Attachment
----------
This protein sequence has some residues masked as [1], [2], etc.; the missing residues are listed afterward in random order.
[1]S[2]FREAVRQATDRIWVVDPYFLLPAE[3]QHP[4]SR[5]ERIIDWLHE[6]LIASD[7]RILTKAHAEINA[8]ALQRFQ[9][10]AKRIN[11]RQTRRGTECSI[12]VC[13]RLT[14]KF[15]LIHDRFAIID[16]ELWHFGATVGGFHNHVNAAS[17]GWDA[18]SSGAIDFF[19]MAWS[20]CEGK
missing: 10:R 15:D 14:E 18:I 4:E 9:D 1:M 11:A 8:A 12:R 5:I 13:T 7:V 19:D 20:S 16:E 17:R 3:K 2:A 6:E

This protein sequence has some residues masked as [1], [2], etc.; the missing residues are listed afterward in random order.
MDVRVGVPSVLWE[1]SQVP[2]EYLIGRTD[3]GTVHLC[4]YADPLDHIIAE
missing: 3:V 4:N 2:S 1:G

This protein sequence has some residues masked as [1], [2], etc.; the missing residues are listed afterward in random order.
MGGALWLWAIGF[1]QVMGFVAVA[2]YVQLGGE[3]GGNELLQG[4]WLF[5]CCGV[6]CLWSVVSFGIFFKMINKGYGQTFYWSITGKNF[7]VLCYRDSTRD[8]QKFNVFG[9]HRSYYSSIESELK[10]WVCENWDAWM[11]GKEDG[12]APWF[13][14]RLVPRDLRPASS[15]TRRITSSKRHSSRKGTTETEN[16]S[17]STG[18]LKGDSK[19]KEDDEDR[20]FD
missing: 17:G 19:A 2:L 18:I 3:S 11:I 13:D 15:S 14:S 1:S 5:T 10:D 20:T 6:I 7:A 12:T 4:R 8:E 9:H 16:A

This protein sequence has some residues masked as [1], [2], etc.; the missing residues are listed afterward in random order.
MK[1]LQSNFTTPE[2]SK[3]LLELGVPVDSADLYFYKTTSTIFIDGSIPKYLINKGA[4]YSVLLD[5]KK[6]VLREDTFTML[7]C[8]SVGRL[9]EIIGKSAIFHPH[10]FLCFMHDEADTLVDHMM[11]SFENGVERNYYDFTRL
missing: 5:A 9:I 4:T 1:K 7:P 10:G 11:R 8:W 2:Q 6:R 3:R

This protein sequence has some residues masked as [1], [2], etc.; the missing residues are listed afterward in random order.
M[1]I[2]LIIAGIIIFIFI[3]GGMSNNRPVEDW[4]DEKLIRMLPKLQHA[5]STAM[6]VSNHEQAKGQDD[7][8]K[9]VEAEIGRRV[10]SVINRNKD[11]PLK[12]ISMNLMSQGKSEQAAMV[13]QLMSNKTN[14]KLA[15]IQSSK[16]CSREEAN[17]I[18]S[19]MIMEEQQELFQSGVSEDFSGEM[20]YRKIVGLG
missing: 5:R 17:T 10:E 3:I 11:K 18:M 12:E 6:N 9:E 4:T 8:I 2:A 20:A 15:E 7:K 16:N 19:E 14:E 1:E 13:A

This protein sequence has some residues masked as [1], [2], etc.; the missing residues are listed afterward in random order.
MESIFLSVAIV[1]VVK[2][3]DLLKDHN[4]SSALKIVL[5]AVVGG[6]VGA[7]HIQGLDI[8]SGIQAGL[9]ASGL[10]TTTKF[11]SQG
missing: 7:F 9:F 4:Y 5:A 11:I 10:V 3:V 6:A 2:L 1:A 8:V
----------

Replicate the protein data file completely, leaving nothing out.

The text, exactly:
This protein sequence has some residues masked as [1], [2], etc.; the missing residues are listed afterward in random order.
[1]S[2]FREAVRQATDRIWVVDPYFLLPAE[3]QHP[4]SR[5]ERIIDWLHE[6]LIASD[7]RILTKAHAEINA[8]ALQRFQ[9][10]AKRIN[11]RQTRRGTECSI[12]VC[13]RLT[14]KF[15]LIHDRFAIID[16]ELWHFGATVGGFHNHVNAAS[17]GWDA[18]SSGAIDFF[19]MAWS[20]CEGK
missing: 10:R 15:D 14:E 18:I 4:E 9:D 1:M 11:A 8:A 12:R 5:I 13:T 7:V 19:D 20:S 16:E 17:R 3:K 2:A 6:E

This protein sequence has some residues masked as [1], [2], etc.; the missing residues are listed afterward in random order.
MDVRVGVPSVLWE[1]SQVP[2]EYLIGRTD[3]GTVHLC[4]YADPLDHIIAE
missing: 3:V 4:N 2:S 1:G

This protein sequence has some residues masked as [1], [2], etc.; the missing residues are listed afterward in random order.
MGGALWLWAIGF[1]QVMGFVAVA[2]YVQLGGE[3]GGNELLQG[4]WLF[5]CCGV[6]CLWSVVSFGIFFKMINKGYGQTFYWSITGKNF[7]VLCYRDSTRD[8]QKFNVFG[9]HRSYYSSIESELK[10]WVCENWDAWM[11]GKEDG[12]APWF[13][14]RLVPRDLRPASS[15]TRRITSSKRHSSRKGTTETEN[16]S[17]STG[18]LKGDSK[19]KEDDEDR[20]FD
missing: 17:G 19:A 2:L 18:I 3:S 11:I 13:D 15:S 14:S 1:S 5:T 10:D 20:T 6:I 7:A 12:T 4:R 8:E 9:H 16:A

This protein sequence has some residues masked as [1], [2], etc.; the missing residues are listed afterward in random order.
MK[1]LQSNFTTPE[2]SK[3]LLELGVPVDSADLYFYKTTSTIFIDGSIPKYLINKGA[4]YSVLLD[5]KK[6]VLREDTFTML[7]C[8]SVGRL[9]EIIGKSAIFHPH[10]FLCFMHDEADTLVDHMM[11]SFENGVERNYYDFTRL
missing: 5:A 9:I 4:T 1:K 7:P 10:G 11:R 8:W 2:Q 6:R 3:R

This protein sequence has some residues masked as [1], [2], etc.; the missing residues are listed afterward in random order.
M[1]I[2]LIIAGIIIFIFI[3]GGMSNNRPVEDW[4]DEKLIRMLPKLQHA[5]STAM[6]VSNHEQAKGQDD[7][8]K[9]VEAEIGRRV[10]SVINRNKD[11]PLK[12]ISMNLMSQGKSEQAAMV[13]QLMSNKTN[14]KLA[15]IQSSK[16]CSREEAN[17]I[18]S[19]MIMEEQQELFQSGVSEDFSGEM[20]YRKIVGLG
missing: 5:R 17:T 10:E 3:I 11:K 18:M 12:E 6:N 9:E 4:T 8:I 2:A 20:A 15:E 7:K 16:N 19:E 14:E 1:E 13:A

This protein sequence has some residues masked as [1], [2], etc.; the missing residues are listed afterward in random order.
MESIFLSVAIV[1]VVK[2][3]DLLKDHN[4]SSALKIVL[5]AVVGG[6]VGA[7]HIQGLDI[8]SGIQAGL[9]ASGL[10]TTTKF[11]SQG
missing: 7:F 9:F 4:Y 5:A 11:I 10:V 3:V 6:A 2:L 1:A 8:V